A Desk-Book of Errors in English/V
vain, vein: Words of similar pronunciation whose spelling is sometimes confused by the careless. Vein is the Latin vena, blood-vessel, from veho, carry, and is therefore totally distinct from vain, which is from the Latin vanus, empty.
valuable is occasionally misused for valued. Valuable is said correctly only of things that have monetary value or derive worth as from their character or quality. One may have valued friends and valuable art- treasures, but not valuable friends nor valued art-treasures.
venal, venial: Discriminate carefully between these words. One who is venal is ready to sell his influence or efforts for some consideration from sordid motives; he is mercenary. But one who is venial has committed only a slight or trivial fault. A man who has sold his vote for preferment is a venal politician; a starving man who has stolen a loaf of bread for his family has been guilty of a venial offense.
ventilate should not be used for "expose" or "explain."
veracity, truth: Do not confound these words. Truth is applied to persons and facts; veracity only to persons and to statements made by them. One should not speak of the veracity of anything that has occurred. A man of integrity may have a reputation for veracity; if so, there is no doubt that he told the truth or that the account he gave was true.
verbal nouns, especially such as could be replaced by a noun pure and simple, etymologically coordinate, should be preceded by a possessive in sentences of this character: "The cause of Henry ('s) dying was appendicitis." Dying is here equivalent to death; and we should (if we substituted the pronoun) certainly say "the cause of his dying" rather than "the cause of him dying."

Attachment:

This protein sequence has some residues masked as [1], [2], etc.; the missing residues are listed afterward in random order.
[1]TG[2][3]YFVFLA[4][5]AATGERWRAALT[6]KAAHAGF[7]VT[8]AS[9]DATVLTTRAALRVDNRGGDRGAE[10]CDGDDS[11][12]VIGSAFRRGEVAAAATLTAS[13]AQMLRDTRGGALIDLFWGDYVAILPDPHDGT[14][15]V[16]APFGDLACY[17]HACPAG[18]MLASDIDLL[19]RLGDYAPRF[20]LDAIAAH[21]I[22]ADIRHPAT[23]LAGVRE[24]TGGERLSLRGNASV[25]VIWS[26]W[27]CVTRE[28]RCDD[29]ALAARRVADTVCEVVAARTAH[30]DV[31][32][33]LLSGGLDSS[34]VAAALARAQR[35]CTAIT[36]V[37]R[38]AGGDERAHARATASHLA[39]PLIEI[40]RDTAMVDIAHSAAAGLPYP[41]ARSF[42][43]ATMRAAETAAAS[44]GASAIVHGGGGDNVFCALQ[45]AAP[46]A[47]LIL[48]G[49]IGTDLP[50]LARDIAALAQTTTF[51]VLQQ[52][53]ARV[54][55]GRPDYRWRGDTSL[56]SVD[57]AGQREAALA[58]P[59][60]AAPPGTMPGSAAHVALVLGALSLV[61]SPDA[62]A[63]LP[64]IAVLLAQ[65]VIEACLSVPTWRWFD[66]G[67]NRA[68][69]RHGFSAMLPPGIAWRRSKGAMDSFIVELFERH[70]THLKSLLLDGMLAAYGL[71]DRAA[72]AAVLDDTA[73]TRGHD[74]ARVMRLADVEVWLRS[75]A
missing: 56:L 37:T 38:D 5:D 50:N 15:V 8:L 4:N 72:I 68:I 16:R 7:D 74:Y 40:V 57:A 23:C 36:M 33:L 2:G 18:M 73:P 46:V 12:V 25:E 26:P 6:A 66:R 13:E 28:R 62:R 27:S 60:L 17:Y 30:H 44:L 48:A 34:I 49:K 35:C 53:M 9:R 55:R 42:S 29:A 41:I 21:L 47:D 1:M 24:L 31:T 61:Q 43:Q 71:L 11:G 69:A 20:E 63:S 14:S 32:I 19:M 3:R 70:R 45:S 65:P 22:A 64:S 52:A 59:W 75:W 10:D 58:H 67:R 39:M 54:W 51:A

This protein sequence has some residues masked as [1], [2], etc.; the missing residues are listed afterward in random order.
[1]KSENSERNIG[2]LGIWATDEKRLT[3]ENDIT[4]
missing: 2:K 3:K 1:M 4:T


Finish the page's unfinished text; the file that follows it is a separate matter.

verse: The chief meaning of this word is a single line of poetry; sometimes it is used as a synonym for stanza. Some grammarians advocate the use of verse instead of stanza, and the familiar character of the word seems to argue in favor of this use.
very: Excepting where a participle is used solely as an adjective, it is now thought to be more grammatical to interpose an adverb between the participle and this word. Thus, "very greatly dissatisfied" is preferred to "very dissatisfied," whereas "very tired" is accepted as correct. Compare real.
vest: In the sense of waistcoat, this word, which is in better usage a synonym for undervest, is not used by precise speakers.
vice. Compare crime.
vicinity should not be used for neighborhood."
visit: A term sometimes misused. Do not say "The actor has just visited, with much abuse, the
head of the critic," when you mean that he abused him roundly. This is an erroneous application of the word, which is confounded with the Scriptural usage "to send judgment from heaven upon" as punishment.
vocation. Compare avocation.
wa'n't: A contraction of was not, or improperly of were not; as, "He wa'n't (or they wa'n't) at home": a common vulgarism.
want and need are not synonymous terms, although both denote a lack. Want, however, refers more properly to a personal conception of shortcoming or shortage, whereas need denotes the matter of fact. Thus a delinquent son may need castigation, while he distinctly does not want it. Want, therefore, signifies a wdsh to supply what is lacking. But the word want is sometimes less strong than need, for a covetous man wants (i. e., desires) many things he does not need (or things for which he has an absolute necessity). "I need assistance or I shall drown." Again, "I want a position, but do not need it, because I can continue as I am without it; but when resources fail I shall need it."
want of: An undesirable colloquialism. Do not say "What does he want of a yacht?" say, rather. want with, or "What need has he of a yacht?"